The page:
Several owners have commented about smoother running after glow plug changes. Can't say I noticed an improvement, but it was running pretty well when I changed them (while changing the split SS exhaust manifold).

I had four glow plugs being reported as "open" but in fact all six were fine - however the controller had four open outputs.

I was lucky and got the Beru GSE102 controller and six (Bosch) glow plugs for around NZD$250 landed here in NZ (2018 or so, from memory). It was sold as a kit. Can't find a deal like that now...
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  #19  
Old 08-16-2023, 12:18 AM
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Quote:
Originally Posted by wpoll View Post
Only you can decide on the cost/benefit ratio in terms of replacing the glow plugs and controller.

As mentioned, the glow plugs are used for more than just cold starts - they are also activated when the engine is under light loads, to maintain cylinder temperatures. This helps the engine run cleaner and smoother. It's also important for emissions.

Several owners have commented about smoother running after glow plug changes. Can't say I noticed an improvement, but it was running pretty well when I changed them (while changing the split SS exhaust manifold).

I had four glow plugs being reported as "open" but in fact all six were fine - however the controller had four open outputs.

I was lucky and got the Beru GSE102 controller and six (Bosch) glow plugs for around NZD$250 landed here in NZ (2018 or so, from memory). It was sold as a kit. Can't find a deal like that now...
That is a good deal. Best I've found is with a Hitachi controller and the Beru glow plugs (and some new Elring intake seals, probably better than the sketchy ebay ones I got with the swirlflap blanks I installed a few years ago): https://www.ebay.de/itm/383815398657...item595d2e3501
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  #20  
Old 09-10-2023, 05:20 AM
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I'm back! I replaced the Valve Cover Gasket today, and it was definitely well overdue, I really had to pry out individual pieces on the central section around the injectors and intake ports - it was like hard plastic.

The injectors came out relatively easily - I used the technique suggested, while running the car at idle, loosen off the 2x 8mm clamping nuts on the injectors a turn and listen for the engine sound to change once the seal on the injector is broken from combustion pressure, then retighten and move onto the next injector. I still needed an injector slide hammer as I couldn't just pull them straight out afterwards by hand (maybe if I loosened while running more than just a turn...), however they only needed very slight slide hammering. All of the copper washers remained at the bottom of the injector port unfortunately, however they were relatively easily picked up using a long pick to rotate them 90 degrees, then either using double sided tape on a screwdriver, or a grabby claw thing pulled up.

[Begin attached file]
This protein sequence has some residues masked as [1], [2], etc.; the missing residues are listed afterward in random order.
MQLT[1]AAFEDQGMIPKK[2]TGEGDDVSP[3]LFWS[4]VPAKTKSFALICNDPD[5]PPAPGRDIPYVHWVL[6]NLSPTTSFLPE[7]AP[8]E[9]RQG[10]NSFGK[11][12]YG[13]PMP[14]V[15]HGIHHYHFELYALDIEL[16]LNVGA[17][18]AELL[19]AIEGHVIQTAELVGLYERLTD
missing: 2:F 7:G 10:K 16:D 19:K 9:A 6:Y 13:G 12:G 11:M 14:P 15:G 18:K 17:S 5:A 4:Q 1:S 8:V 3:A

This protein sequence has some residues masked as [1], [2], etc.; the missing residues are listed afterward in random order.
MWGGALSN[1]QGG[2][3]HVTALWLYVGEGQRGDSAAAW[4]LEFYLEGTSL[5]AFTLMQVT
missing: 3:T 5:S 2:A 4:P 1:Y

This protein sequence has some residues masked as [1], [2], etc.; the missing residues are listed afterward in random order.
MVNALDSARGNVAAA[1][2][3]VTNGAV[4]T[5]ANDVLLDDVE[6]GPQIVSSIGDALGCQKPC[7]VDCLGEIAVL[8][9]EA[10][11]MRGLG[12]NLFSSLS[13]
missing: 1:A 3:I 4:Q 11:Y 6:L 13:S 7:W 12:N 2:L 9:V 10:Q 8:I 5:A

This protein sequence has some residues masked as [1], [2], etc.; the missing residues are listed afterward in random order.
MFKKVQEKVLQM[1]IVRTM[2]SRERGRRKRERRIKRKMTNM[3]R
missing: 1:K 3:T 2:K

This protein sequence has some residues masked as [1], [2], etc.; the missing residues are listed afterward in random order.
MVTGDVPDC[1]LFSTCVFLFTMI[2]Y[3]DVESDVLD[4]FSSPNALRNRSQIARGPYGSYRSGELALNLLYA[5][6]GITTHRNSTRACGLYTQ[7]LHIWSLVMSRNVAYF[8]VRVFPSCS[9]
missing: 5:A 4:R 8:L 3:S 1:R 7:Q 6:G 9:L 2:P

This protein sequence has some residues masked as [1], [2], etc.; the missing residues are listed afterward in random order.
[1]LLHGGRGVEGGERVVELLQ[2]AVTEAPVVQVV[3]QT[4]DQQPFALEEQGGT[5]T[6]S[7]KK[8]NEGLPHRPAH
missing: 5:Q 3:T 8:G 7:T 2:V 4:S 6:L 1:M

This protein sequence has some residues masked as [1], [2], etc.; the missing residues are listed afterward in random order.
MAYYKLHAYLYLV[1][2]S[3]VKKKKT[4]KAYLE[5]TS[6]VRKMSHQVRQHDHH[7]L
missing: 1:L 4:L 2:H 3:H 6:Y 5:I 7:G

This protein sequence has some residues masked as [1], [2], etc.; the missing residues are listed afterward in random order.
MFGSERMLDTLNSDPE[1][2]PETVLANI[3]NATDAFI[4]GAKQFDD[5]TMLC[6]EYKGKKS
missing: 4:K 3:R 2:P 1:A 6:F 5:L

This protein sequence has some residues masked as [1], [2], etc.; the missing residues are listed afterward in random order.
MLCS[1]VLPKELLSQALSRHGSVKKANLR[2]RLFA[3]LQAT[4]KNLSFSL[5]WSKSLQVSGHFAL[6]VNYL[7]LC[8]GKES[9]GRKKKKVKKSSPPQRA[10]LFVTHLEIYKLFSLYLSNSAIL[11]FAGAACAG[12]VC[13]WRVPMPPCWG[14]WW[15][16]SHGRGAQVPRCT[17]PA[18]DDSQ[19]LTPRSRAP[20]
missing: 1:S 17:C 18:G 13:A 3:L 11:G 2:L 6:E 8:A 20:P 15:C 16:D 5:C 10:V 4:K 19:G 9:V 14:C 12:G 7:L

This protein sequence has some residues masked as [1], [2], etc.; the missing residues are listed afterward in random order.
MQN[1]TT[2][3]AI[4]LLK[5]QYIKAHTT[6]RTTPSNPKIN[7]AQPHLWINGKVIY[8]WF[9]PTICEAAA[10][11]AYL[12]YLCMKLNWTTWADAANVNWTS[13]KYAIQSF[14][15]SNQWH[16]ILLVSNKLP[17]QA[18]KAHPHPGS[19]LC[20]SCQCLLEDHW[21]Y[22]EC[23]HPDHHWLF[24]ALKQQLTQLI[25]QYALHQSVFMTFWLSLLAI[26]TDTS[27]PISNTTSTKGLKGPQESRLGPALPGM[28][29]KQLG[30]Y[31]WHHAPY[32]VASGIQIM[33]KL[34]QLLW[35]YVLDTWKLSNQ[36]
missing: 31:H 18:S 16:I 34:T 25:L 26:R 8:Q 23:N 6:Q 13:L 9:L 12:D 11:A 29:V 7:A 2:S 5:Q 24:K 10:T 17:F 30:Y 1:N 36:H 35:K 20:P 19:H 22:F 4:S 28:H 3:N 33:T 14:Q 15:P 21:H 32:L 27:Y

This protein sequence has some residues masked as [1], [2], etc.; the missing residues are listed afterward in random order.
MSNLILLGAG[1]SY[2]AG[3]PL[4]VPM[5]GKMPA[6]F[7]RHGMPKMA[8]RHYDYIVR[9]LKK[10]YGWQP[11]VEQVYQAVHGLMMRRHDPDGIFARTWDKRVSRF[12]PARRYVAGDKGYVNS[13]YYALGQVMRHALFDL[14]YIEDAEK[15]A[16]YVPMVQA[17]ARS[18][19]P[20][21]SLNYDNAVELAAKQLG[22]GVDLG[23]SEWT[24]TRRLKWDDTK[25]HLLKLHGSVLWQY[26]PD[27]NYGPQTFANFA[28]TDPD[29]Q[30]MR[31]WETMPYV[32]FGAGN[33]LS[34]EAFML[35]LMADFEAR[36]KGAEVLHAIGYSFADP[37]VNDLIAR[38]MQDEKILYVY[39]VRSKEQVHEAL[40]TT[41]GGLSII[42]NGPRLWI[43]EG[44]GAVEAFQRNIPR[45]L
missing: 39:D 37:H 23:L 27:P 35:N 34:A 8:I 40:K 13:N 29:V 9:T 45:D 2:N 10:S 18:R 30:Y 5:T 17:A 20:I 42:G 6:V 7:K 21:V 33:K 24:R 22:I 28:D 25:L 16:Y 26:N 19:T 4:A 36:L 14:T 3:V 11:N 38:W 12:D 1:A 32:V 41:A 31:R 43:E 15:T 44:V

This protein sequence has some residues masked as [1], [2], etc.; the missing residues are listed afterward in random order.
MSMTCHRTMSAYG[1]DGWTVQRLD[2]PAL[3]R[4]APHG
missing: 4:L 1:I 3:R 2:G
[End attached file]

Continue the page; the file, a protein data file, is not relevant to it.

I cleaned up the injector mating/sealing surface on the head using a bit of scotch brite hot glued to the end of a socket extension, then vacuumed and then blew out with compressed air, so hopefully seals well with the new copper washers.

Only stumbling point was when replacing the coolant flange on the cylinder head (under the intake), the smaller outlet actually broke off inside the coolant hose going to the auxillary heater, I managed to eventually get it out of the coolant hose (after heat gun + penetrating oil). However I think I'm going to replace that coolant hose too, as I pulled out the o-ring to check it's condition and it's not in the best state. I actually thought I'd replace it with spare o-rings I have, but it's a different size to the ones from the main radiator tubes (I bought a 10 pack of the big ones, and small ones). And of course it's not a standard size for any of the big o-ring kits I have.

For anyone reading this and planning to do the same in the future, I'd suggest also getting the coolant hose that is part 3 (pn 64213400407) here:

https://www.realoem.com/bmw/enUS/sho...diagId=64_1404

That's obviously for the x3 (what I'm working on), however I think the equivalent for the x5 is part 12 (pn 64218381224) here:

https://www.realoem.com/bmw/enUS/sho...diagId=64_1413

I also replaced all the charge air pipes, turbo <-> intercooler and intercooler <-> intake manifold. They really needed some pushing to click in, but got there in the end using some vice grips on parts of the chassis and levering with a small pry bar.

Doesn't look like ebay or any aftermarket retailers stock that coolant hose I need, so I'll call BMW in the morning and see if they have stock. Does anyone happen to know the o-ring size or part number for it indiviudually?